In order to approach the critical listening sessions seriously, here are a couple of things you might want to ask yourself while at it. You should focus mainly on two aspects, which I recommend you take on one after the other, so you don't get distracted.
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Let's start with a purely technical analysis of your mix. Once you've sorted this out it will be much more easier to focus on the artistic aspect of your work. Here's a list of sensitive points you should check:
Is the low end under control? Is it muddy? Is it precise and powerful? Is it pinned to the center of the stereo field?
Is the high end too sharp, tiring or unpleasant to the ear?
Are the low mids somewhat "sloppy"? Do they stay in place without messing with the rest of the spectrum?
Are the high mids clear and understandable enough? Are they too "aggressive"?
Are all frequencies balanced?
Is the stereo image coherent?
What about the 3D space?
Are the main vocals too loud or too soft with regard to the rest of the mix? Are they intelligible?
Are the main instruments upfront enough without being detached from the rest?
Is the mix technically sound considering the standard listening conditions of general consumers?
Finally, once done with the playback, take a look at the peak meters of your DAW (channels and Master) to make sure nothing is in the reds. Generally speaking, if you have heeded the advice I've given you throughout this series, you shouldn't have a problem and you probably still have a couple of dBs of headroom on the main bus, which is excellent news for the mastering stage. In any case, it's better be safe than sorry, so double-check everything just in case…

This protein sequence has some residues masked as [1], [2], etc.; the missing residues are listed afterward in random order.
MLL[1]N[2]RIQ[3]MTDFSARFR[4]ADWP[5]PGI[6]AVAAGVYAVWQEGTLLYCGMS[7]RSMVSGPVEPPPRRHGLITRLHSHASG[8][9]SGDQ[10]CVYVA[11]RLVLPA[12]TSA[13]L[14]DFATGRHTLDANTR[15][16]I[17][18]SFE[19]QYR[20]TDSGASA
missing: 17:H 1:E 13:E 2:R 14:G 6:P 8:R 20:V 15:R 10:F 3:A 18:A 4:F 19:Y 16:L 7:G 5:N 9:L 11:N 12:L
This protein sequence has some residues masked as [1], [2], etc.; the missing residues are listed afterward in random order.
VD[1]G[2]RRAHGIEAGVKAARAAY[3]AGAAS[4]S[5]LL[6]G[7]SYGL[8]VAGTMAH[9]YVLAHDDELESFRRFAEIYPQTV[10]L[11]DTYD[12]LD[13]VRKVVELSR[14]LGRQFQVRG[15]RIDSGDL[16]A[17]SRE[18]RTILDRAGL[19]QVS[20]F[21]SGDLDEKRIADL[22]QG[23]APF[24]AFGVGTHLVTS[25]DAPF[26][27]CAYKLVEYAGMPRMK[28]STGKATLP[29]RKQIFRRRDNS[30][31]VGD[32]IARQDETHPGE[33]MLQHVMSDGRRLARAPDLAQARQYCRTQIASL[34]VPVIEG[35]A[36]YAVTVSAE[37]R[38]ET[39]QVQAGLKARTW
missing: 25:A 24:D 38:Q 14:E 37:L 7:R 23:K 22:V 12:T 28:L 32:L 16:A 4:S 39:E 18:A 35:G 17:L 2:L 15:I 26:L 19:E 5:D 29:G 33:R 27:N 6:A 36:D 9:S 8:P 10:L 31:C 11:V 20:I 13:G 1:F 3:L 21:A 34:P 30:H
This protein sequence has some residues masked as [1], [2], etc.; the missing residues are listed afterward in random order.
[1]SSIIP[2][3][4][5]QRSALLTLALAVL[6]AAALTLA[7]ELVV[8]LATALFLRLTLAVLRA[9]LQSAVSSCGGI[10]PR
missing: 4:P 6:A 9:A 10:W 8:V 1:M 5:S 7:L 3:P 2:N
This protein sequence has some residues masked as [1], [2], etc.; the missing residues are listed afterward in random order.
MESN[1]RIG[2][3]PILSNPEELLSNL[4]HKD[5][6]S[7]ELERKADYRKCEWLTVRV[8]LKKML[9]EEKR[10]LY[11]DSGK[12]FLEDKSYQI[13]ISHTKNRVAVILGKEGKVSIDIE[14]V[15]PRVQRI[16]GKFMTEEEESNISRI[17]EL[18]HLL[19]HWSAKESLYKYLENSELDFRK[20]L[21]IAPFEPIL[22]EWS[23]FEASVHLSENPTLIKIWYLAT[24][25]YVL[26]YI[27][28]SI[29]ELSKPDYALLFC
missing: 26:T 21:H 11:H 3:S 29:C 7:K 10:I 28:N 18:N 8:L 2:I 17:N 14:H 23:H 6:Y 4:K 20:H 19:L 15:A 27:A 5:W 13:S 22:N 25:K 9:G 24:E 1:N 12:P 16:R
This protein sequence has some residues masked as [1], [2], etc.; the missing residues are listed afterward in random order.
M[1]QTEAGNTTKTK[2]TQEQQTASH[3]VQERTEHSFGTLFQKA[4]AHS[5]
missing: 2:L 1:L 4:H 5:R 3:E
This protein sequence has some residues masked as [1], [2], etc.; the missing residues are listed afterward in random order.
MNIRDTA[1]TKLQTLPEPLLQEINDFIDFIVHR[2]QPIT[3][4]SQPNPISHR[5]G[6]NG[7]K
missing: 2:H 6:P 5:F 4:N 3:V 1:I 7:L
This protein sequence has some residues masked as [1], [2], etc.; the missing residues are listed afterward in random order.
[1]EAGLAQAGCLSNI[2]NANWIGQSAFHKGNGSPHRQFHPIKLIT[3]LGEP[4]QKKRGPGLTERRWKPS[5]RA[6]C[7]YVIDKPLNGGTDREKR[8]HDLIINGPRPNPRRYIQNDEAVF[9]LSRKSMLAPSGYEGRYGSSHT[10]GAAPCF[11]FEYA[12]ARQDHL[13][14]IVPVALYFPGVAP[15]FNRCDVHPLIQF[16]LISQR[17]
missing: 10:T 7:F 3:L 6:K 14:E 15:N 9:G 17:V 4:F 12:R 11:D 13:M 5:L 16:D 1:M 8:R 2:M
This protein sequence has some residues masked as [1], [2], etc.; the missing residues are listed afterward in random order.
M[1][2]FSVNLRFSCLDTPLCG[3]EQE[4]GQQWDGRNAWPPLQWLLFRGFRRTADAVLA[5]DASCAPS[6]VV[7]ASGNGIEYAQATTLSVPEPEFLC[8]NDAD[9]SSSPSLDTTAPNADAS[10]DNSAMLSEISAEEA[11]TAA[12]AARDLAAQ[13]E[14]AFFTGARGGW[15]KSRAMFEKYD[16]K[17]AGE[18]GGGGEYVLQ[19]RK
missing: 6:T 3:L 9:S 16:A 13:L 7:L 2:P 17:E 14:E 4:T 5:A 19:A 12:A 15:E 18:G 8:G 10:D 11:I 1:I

Now analyze your mix from a strictly artistic point of view. It's no easy task and I won't lie to you: as far as I'm concerned there is now absolute truth that you can stick to in this regard. Nevertheless, here's a non-exhaustive list of things you might want to have in mind:
Does the overall atmosphere correspond to your vision of the mix?
Does the result serve the purpose of the song?
Are the emotions conveyed consistent with the original intention of the song?
Does the track sound lively overall?
Does the song climax as it moves on?
Can the mix retain the attention of the listener throughout the entire track?
Do you like listening to the music?
Do your answers to the previous questions respond to the listening conditions of the general public?
This aspect of critical listening is certainly the hardest, since it is very subjective, which means you need to remain cold minded to make a fair judgment. That said, you shouldn't rack your brains too much. It will come easier with experience. In the meantime, you can resort to the tips in the upcoming articles so you can get the best results!